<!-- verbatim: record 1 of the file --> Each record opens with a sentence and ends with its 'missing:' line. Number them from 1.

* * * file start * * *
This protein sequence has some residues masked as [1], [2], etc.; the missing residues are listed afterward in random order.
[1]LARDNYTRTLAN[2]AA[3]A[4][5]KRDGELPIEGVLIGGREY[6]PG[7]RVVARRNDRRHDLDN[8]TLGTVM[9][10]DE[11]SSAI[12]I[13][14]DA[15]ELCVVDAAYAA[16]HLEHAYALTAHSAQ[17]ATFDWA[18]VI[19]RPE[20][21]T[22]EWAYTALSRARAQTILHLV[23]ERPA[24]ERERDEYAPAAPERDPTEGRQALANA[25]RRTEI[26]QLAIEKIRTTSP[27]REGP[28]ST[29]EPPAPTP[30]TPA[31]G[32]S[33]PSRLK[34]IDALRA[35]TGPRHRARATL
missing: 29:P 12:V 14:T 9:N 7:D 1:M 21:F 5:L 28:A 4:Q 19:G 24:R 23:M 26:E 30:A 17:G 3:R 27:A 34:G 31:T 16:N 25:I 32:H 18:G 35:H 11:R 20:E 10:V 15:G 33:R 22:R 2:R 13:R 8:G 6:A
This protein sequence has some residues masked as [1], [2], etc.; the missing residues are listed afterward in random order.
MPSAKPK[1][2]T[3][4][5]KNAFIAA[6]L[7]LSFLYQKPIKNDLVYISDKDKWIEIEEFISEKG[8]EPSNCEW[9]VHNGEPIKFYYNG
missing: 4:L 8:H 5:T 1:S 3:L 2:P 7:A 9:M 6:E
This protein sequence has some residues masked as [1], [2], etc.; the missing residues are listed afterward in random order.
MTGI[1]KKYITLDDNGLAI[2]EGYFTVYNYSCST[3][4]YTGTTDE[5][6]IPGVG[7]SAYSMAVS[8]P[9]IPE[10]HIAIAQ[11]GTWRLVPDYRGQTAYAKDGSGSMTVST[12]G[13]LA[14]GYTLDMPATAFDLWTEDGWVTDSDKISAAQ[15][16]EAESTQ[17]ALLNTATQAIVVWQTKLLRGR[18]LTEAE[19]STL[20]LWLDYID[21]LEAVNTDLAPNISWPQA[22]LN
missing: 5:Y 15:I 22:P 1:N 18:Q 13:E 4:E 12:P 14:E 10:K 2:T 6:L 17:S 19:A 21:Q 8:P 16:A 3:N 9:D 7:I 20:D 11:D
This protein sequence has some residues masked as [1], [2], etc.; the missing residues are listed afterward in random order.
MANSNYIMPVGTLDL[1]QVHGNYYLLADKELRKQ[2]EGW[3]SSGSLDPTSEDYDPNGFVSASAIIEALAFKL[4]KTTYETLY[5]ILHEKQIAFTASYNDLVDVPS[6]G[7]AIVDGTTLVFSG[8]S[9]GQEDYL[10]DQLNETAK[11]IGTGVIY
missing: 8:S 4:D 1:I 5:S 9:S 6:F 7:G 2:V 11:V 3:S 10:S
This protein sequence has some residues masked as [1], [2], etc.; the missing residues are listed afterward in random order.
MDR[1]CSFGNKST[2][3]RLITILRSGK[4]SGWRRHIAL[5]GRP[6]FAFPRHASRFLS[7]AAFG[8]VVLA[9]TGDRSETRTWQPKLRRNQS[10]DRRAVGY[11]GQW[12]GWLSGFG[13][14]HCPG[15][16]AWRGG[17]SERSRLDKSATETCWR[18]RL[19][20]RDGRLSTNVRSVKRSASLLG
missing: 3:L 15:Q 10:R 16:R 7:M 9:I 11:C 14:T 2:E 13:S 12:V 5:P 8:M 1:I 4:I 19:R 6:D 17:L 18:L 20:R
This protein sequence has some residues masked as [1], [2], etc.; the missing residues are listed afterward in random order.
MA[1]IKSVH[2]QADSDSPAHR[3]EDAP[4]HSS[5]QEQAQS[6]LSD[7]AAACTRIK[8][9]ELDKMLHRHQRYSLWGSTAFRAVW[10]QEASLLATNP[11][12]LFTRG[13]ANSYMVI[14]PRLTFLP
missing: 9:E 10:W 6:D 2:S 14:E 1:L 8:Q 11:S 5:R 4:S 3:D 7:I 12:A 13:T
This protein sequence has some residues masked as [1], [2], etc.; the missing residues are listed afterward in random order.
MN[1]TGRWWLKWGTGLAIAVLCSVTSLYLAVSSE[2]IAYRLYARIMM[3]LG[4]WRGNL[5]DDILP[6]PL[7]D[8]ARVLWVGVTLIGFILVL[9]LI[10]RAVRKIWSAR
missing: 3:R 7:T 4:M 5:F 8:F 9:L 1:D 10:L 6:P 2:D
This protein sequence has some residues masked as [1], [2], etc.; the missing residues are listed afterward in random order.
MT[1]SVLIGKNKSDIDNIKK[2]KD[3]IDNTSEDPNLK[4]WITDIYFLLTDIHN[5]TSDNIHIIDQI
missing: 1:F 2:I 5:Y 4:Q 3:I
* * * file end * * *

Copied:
This protein sequence has some residues masked as [1], [2], etc.; the missing residues are listed afterward in random order.
[1]LARDNYTRTLAN[2]AA[3]A[4][5]KRDGELPIEGVLIGGREY[6]PG[7]RVVARRNDRRHDLDN[8]TLGTVM[9][10]DE[11]SSAI[12]I[13][14]DA[15]ELCVVDAAYAA[16]HLEHAYALTAHSAQ[17]ATFDWA[18]VI[19]RPE[20][21]T[22]EWAYTALSRARAQTILHLV[23]ERPA[24]ERERDEYAPAAPERDPTEGRQALANA[25]RRTEI[26]QLAIEKIRTTSP[27]REGP[28]ST[29]EPPAPTP[30]TPA[31]G[32]S[33]PSRLK[34]IDALRA[35]TGPRHRARATL
missing: 29:P 12:V 14:T 9:N 7:D 1:M 21:F 5:L 28:A 4:Q 19:G 24:R 23:M 26:E 30:A 17:G 3:R 27:A 34:G 31:T 16:N 25:I 32:H 18:G 35:H 11:R 20:E 10:V 15:G 33:R 22:R 2:R 13:R 8:G 6:A